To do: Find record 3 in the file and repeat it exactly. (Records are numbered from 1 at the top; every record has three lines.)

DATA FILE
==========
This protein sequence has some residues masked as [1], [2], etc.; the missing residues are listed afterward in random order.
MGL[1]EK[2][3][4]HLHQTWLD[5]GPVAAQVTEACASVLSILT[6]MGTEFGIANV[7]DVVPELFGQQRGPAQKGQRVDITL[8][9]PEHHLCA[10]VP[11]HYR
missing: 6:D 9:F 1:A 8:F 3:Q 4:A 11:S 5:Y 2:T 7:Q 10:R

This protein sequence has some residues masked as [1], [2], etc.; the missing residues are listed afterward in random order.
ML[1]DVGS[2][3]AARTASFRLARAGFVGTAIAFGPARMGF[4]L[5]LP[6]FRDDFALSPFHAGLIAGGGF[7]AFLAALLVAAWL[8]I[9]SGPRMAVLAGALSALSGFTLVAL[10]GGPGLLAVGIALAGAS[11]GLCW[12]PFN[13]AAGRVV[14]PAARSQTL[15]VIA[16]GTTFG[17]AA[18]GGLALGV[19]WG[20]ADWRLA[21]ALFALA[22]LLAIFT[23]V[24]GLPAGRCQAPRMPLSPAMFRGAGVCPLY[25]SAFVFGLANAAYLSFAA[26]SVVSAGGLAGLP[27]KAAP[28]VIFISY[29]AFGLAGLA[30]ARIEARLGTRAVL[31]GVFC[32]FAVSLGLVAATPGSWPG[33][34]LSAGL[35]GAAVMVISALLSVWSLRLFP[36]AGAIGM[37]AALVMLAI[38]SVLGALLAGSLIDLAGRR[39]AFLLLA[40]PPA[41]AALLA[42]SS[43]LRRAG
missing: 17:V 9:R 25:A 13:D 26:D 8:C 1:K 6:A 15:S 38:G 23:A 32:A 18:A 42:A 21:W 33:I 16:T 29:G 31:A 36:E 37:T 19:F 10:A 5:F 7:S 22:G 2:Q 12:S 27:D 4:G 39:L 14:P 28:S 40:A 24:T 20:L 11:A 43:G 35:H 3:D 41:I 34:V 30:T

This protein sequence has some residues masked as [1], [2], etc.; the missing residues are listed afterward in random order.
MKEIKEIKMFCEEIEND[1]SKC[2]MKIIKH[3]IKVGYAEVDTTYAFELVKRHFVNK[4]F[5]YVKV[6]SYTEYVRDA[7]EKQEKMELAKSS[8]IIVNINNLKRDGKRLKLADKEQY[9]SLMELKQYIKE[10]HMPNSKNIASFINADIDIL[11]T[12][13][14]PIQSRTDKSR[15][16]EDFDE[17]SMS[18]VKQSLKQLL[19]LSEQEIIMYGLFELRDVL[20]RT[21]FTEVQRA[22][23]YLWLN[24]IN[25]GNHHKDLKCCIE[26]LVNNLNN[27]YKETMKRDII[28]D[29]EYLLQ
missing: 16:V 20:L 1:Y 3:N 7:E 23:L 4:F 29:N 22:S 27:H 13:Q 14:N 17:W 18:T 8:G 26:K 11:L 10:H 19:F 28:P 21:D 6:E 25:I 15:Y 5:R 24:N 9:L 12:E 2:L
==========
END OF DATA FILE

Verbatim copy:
This protein sequence has some residues masked as [1], [2], etc.; the missing residues are listed afterward in random order.
MKEIKEIKMFCEEIEND[1]SKC[2]MKIIKH[3]IKVGYAEVDTTYAFELVKRHFVNK[4]F[5]YVKV[6]SYTEYVRDA[7]EKQEKMELAKSS[8]IIVNINNLKRDGKRLKLADKEQY[9]SLMELKQYIKE[10]HMPNSKNIASFINADIDIL[11]T[12][13][14]PIQSRTDKSR[15][16]EDFDE[17]SMS[18]VKQSLKQLL[19]LSEQEIIMYGLFELRDVL[20]RT[21]FTEVQRA[22][23]YLWLN[24]IN[25]GNHHKDLKCCIE[26]LVNNLNN[27]YKETMKRDII[28]D[29]EYLLQ
missing: 16:V 20:L 1:Y 3:N 7:E 23:L 4:F 29:N 22:S 27:H 13:Q 14:N 17:W 18:T 8:G 26:K 11:L 10:H 19:F 28:P 21:D 6:E 25:I 15:Y 5:R 24:N 9:L 12:E 2:L